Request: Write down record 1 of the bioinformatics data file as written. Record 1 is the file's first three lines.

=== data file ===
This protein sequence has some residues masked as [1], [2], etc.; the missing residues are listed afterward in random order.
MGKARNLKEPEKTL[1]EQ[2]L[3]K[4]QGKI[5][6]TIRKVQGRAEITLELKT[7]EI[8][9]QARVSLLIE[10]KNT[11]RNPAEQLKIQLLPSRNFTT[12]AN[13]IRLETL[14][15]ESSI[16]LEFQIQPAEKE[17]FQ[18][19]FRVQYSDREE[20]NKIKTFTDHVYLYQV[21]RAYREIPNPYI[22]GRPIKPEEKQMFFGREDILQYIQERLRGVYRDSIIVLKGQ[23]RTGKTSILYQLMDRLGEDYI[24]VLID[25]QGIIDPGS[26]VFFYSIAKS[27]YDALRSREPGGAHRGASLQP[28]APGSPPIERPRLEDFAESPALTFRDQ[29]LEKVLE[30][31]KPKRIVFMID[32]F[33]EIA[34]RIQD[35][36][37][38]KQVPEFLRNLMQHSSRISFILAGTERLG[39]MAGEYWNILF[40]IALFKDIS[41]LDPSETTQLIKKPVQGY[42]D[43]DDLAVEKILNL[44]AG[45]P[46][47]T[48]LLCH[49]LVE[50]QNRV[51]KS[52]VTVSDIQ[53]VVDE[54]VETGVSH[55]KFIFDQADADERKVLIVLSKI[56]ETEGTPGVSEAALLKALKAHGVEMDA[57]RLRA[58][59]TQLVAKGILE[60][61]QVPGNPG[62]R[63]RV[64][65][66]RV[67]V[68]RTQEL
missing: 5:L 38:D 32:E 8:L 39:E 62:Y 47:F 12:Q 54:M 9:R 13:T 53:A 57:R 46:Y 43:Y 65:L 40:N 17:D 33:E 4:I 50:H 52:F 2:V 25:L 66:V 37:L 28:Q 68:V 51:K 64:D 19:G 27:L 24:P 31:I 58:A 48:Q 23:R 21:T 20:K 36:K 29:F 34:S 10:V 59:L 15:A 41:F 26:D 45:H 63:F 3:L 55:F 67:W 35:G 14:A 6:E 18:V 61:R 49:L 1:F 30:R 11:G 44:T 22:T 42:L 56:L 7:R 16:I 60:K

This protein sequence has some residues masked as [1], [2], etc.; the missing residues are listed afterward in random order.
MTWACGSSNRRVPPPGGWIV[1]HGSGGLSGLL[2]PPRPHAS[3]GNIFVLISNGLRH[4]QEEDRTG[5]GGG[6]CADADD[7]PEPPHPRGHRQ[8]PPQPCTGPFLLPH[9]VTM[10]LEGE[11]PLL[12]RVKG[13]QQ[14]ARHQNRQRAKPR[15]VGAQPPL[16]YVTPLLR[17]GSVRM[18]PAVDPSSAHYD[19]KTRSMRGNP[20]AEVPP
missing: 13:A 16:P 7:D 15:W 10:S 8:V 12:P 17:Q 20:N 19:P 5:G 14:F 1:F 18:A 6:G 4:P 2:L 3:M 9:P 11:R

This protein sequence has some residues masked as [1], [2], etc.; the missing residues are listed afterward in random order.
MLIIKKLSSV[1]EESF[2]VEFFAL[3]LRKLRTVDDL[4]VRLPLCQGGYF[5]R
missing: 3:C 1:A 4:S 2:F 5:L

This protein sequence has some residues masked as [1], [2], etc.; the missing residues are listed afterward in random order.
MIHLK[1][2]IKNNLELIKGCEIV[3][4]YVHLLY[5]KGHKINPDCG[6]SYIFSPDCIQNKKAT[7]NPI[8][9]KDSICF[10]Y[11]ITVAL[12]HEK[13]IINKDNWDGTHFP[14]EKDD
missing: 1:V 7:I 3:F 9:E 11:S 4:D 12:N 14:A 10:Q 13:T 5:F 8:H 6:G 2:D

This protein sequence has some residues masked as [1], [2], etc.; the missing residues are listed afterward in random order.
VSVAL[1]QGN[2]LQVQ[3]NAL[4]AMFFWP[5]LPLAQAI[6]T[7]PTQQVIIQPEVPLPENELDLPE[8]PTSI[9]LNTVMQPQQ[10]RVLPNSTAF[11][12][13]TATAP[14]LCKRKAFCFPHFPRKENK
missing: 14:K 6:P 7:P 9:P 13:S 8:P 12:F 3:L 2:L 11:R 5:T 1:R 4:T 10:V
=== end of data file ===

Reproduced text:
This protein sequence has some residues masked as [1], [2], etc.; the missing residues are listed afterward in random order.
MGKARNLKEPEKTL[1]EQ[2]L[3]K[4]QGKI[5][6]TIRKVQGRAEITLELKT[7]EI[8][9]QARVSLLIE[10]KNT[11]RNPAEQLKIQLLPSRNFTT[12]AN[13]IRLETL[14][15]ESSI[16]LEFQIQPAEKE[17]FQ[18][19]FRVQYSDREE[20]NKIKTFTDHVYLYQV[21]RAYREIPNPYI[22]GRPIKPEEKQMFFGREDILQYIQERLRGVYRDSIIVLKGQ[23]RTGKTSILYQLMDRLGEDYI[24]VLID[25]QGIIDPGS[26]VFFYSIAKS[27]YDALRSREPGGAHRGASLQP[28]APGSPPIERPRLEDFAESPALTFRDQ[29]LEKVLE[30][31]KPKRIVFMID[32]F[33]EIA[34]RIQD[35][36][37][38]KQVPEFLRNLMQHSSRISFILAGTERLG[39]MAGEYWNILF[40]IALFKDIS[41]LDPSETTQLIKKPVQGY[42]D[43]DDLAVEKILNL[44]AG[45]P[46][47]T[48]LLCH[49]LVE[50]QNRV[51]KS[52]VTVSDIQ[53]VVDE[54]VETGVSH[55]KFIFDQADADERKVLIVLSKI[56]ETEGTPGVSEAALLKALKAHGVEMDA[57]RLRA[58][59]TQLVAKGILE[60][61]QVPGNPG[62]R[63]RV[64][65][66]RV[67]V[68]RTQEL
missing: 5:L 38:D 32:E 8:L 39:E 62:Y 47:F 12:Q 54:M 9:R 13:T 53:A 57:R 46:Y 43:Y 65:L 40:N 17:D 33:E 4:I 50:H 52:F 2:V 25:L 66:V 37:L 28:Q 68:V 51:K 64:D 19:G 27:L 24:P 31:I 58:A 48:Q 23:R 21:T 20:K 36:K 29:F 34:S 10:V 59:L 15:A 41:F 26:D 45:H 63:F 3:L 55:F 67:W 35:G 14:A 6:E 18:V 61:R 49:L 1:F 30:R 11:G 44:T 22:T 42:L 56:L 7:R 16:I 60:K